Recommended Timeframes

The following table provides general information on how frequently to be tested for STIs. Please use the table as a guide, but note that testing frequency should be discussed individually with your doctor or nurse practitioner. Testing frequency should be determined by the type of sex work you do, the services you offer, sexual risks and symptoms. In some states and territories frequency is determined by legislation or regulation, mandated by workplace rules, or is self regulated.

Depending on sexual risks and symptoms, testing may simply involve one swab or urine test and one blood test, or in some cases, a self collected swab. The complete list of infections and tests are listed in the table below. The window period between exposure and a positive test varies depending on the type of test used.

Should a condom break or you experience symptoms, visit a sexual health centre.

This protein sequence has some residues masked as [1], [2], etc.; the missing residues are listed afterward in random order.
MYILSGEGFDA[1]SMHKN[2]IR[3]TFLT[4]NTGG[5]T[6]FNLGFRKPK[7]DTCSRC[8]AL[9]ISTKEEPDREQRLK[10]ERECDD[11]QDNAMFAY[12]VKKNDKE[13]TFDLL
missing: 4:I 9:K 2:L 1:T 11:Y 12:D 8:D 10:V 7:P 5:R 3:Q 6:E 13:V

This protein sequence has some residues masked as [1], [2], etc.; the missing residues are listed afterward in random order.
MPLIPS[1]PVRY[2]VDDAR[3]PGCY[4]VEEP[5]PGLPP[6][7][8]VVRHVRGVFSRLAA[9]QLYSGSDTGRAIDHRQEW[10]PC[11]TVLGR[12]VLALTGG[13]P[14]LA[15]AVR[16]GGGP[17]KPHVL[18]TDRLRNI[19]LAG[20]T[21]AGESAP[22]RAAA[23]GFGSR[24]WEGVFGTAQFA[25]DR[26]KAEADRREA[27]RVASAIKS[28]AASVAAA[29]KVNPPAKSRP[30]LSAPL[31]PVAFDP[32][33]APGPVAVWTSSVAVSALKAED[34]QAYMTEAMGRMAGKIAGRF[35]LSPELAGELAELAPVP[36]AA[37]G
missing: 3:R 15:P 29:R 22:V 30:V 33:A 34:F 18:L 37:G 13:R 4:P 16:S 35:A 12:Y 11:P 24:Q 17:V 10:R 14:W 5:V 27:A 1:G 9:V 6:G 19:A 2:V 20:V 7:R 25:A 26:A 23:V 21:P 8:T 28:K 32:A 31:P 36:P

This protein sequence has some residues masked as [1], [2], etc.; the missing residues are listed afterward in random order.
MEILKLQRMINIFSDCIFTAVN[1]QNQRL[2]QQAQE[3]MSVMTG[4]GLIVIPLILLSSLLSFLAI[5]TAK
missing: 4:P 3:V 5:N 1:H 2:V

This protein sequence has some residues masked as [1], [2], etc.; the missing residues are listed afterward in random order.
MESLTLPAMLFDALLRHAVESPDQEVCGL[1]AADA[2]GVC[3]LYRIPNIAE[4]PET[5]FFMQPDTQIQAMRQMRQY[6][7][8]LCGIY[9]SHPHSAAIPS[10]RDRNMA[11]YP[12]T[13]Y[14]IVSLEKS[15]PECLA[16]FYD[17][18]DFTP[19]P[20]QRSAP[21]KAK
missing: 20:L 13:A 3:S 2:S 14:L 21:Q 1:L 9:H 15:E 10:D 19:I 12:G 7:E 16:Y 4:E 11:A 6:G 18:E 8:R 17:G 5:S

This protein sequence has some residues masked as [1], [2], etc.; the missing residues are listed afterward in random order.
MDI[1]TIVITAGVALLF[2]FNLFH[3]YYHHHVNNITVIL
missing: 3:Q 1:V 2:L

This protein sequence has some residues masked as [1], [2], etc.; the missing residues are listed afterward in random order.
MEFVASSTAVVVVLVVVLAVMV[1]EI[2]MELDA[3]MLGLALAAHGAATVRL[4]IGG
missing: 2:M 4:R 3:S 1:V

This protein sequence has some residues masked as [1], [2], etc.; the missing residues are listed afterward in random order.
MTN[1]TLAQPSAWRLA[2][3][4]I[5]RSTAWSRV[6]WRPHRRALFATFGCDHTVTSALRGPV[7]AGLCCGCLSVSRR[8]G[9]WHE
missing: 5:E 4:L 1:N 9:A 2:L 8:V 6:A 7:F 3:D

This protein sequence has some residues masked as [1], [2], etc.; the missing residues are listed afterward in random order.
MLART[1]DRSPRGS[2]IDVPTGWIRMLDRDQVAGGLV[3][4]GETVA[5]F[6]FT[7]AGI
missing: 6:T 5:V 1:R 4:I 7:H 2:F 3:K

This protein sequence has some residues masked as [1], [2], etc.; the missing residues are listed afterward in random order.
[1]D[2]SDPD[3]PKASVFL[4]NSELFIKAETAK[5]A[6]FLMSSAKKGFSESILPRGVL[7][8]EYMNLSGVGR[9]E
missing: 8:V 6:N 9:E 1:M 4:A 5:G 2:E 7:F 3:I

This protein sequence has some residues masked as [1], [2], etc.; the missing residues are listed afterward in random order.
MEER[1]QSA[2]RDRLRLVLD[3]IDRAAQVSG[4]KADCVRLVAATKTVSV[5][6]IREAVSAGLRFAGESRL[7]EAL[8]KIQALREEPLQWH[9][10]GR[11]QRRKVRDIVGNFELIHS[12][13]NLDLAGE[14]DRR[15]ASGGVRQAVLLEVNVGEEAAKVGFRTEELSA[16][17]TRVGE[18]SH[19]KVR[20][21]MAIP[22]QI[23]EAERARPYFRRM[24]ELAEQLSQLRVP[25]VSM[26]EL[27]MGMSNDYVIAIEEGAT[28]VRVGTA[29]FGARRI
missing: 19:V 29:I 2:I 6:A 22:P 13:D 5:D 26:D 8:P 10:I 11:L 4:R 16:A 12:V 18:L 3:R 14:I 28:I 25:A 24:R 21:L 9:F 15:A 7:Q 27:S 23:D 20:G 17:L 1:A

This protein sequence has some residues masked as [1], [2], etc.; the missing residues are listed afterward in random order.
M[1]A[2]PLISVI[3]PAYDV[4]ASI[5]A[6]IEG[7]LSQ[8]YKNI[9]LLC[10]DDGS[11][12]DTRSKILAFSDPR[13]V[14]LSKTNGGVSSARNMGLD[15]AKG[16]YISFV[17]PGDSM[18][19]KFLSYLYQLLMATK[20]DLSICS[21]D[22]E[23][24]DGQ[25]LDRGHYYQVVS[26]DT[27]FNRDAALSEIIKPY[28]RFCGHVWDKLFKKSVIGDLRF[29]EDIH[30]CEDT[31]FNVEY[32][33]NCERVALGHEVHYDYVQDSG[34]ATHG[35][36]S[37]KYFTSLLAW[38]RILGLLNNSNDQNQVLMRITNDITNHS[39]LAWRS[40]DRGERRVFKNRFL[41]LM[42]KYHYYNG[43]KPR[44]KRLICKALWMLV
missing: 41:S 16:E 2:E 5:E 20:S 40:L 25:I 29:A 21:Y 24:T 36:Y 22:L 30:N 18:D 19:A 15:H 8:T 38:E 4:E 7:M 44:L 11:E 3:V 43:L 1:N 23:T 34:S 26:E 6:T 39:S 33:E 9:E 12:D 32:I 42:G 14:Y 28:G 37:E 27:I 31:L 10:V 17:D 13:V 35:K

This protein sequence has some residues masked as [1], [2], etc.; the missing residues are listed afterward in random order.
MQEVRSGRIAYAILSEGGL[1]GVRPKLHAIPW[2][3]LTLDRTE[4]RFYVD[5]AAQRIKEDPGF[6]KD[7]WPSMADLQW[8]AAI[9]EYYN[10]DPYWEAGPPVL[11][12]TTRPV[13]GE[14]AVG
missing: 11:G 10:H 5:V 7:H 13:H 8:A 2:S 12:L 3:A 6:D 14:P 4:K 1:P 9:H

Test Site When to test**
Chlamydia
Vagina (cervix)* 3-monthly
Urine 3-monthly
Rectum (if anal sex)* 3-monthly
Throat 3-monthly
Gonorrhoea
Vagina (cervix)* 3-monthly
Urine 3-monthly
Rectum (if anal sex)* 3-monthly
Throat 3-monthly
Hepatitis A
Blood Once, before immunisation
Hepatitis B
Blood Once, before immunisation
Hepatitis C
Blood Only if blood exposure
HIV
Blood At least twice a year
Syphilis
Blood 3-6 monthly
Herpes
Lesion If symptoms appear
Trichomoniasis
Vagina 3-monthly
Candida (Thrush)
Vagina If symptoms appear
Bacterial Vaginosis (BV)
Vagina If symptoms appear

* May be a self-collected swab
** In the case of a high-risk event, test at 7 days after potential exposure